Frank Geren can't have a second liver transplant because Medicaid officials contend he neglected his health when he was younger.

He has lost three-quarters of his liver function, but when he went back to Medicaid, his request for coverage was denied.Officials of the taxpayer-supported program said he didn't take all the necessary medicine to protect his first transplant. And, medical advisers said he was an unacceptable risk because of drug and alcohol use.

Geren, 19, said he tried vodka and marijuana only once, and that was before his transplant, back when he was 15 and living in Washington. He never would have confided in his doctor if he had known it was going to be written on his medical chart, he said.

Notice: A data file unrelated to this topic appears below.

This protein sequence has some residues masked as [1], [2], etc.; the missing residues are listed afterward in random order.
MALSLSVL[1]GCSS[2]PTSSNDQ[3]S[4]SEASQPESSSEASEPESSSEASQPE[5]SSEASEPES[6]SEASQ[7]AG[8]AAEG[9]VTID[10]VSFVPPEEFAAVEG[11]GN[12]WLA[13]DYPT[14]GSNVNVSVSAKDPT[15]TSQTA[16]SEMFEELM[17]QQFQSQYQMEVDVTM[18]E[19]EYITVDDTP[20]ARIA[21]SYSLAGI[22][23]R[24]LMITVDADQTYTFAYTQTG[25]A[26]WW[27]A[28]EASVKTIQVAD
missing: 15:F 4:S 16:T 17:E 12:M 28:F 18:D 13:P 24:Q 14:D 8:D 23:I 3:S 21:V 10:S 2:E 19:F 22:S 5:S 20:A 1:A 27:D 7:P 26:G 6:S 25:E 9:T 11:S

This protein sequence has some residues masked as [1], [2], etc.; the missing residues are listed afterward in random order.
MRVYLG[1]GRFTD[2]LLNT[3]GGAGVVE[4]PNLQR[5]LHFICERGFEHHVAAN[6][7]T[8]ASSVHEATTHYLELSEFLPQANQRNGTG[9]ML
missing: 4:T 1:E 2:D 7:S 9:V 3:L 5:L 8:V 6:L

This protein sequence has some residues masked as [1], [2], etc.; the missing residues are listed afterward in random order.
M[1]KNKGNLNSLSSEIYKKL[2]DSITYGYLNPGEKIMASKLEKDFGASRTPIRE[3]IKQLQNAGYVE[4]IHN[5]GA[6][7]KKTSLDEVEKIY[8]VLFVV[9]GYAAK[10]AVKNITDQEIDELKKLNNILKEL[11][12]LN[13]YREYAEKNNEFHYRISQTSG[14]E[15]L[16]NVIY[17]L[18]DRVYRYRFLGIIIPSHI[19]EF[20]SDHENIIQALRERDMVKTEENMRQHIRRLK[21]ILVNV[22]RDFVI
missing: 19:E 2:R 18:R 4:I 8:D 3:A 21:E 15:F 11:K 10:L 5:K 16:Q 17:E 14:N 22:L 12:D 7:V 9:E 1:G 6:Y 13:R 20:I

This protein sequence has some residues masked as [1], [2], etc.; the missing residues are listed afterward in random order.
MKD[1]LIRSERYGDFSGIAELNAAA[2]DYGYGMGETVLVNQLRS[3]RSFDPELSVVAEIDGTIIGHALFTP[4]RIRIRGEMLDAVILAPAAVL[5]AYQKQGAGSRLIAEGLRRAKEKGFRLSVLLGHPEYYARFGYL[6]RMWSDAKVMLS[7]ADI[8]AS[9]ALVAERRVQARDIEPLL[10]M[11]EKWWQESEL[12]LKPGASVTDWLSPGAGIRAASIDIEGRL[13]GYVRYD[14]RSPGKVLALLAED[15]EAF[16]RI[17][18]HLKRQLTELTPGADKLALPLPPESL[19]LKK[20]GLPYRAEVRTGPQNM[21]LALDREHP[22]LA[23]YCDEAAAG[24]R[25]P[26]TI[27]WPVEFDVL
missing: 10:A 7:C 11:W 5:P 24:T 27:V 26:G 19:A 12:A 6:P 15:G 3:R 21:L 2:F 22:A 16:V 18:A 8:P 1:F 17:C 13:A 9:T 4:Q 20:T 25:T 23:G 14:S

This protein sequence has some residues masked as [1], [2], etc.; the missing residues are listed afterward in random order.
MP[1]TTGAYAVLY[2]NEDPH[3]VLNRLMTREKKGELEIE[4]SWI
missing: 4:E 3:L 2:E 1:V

Geren and his mother also argue that a pharmacy lost records proving he did pick up his anti-rejection drugs.

His only real problem, he and his family contend, was bureaucratic red tape.

So for two weeks he went without the $50-a-day-immunosuppressant drug. That's when his health started going downhill again, he said.

His mother, a respiratory therapist at McKay-Dee Hospital, can't come up with $200,000 for her son's medical bills.

Her son was the third liver transplant candidate to be turned down by Medicaid this year.